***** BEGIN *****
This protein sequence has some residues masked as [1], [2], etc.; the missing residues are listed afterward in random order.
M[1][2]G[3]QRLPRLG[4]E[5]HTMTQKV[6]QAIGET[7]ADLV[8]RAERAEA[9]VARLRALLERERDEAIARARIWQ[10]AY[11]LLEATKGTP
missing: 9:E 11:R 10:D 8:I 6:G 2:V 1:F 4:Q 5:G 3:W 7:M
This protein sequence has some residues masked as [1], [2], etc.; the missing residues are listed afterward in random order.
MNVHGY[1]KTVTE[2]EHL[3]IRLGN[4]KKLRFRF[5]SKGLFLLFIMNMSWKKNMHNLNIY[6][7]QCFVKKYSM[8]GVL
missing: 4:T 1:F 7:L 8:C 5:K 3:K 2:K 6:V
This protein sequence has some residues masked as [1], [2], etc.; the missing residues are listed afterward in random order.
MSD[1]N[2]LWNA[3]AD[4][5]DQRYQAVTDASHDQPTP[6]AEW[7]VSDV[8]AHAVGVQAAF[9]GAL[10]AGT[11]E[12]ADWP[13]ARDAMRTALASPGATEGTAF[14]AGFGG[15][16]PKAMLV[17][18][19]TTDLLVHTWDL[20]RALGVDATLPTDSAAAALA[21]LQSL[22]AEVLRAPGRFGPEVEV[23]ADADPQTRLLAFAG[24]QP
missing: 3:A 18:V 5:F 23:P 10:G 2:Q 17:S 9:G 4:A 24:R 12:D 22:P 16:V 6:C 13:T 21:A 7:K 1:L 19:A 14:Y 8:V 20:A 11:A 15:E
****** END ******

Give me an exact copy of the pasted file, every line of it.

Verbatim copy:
This protein sequence has some residues masked as [1], [2], etc.; the missing residues are listed afterward in random order.
M[1][2]G[3]QRLPRLG[4]E[5]HTMTQKV[6]QAIGET[7]ADLV[8]RAERAEA[9]VARLRALLERERDEAIARARIWQ[10]AY[11]LLEATKGTP
missing: 9:E 11:R 10:D 8:I 6:G 2:V 1:F 4:Q 5:G 3:W 7:M
This protein sequence has some residues masked as [1], [2], etc.; the missing residues are listed afterward in random order.
MNVHGY[1]KTVTE[2]EHL[3]IRLGN[4]KKLRFRF[5]SKGLFLLFIMNMSWKKNMHNLNIY[6][7]QCFVKKYSM[8]GVL
missing: 4:T 1:F 7:L 8:C 5:K 3:K 2:K 6:V
This protein sequence has some residues masked as [1], [2], etc.; the missing residues are listed afterward in random order.
MSD[1]N[2]LWNA[3]AD[4][5]DQRYQAVTDASHDQPTP[6]AEW[7]VSDV[8]AHAVGVQAAF[9]GAL[10]AGT[11]E[12]ADWP[13]ARDAMRTALASPGATEGTAF[14]AGFGG[15][16]PKAMLV[17][18][19]TTDLLVHTWDL[20]RALGVDATLPTDSAAAALA[21]LQSL[22]AEVLRAPGRFGPEVEV[23]ADADPQTRLLAFAG[24]QP
missing: 3:A 18:V 5:F 23:P 10:G 2:Q 17:S 9:G 4:A 24:R 12:D 22:P 16:V 6:C 13:T 21:A 7:K 1:L 19:A 14:Y 8:V 20:A 11:A 15:E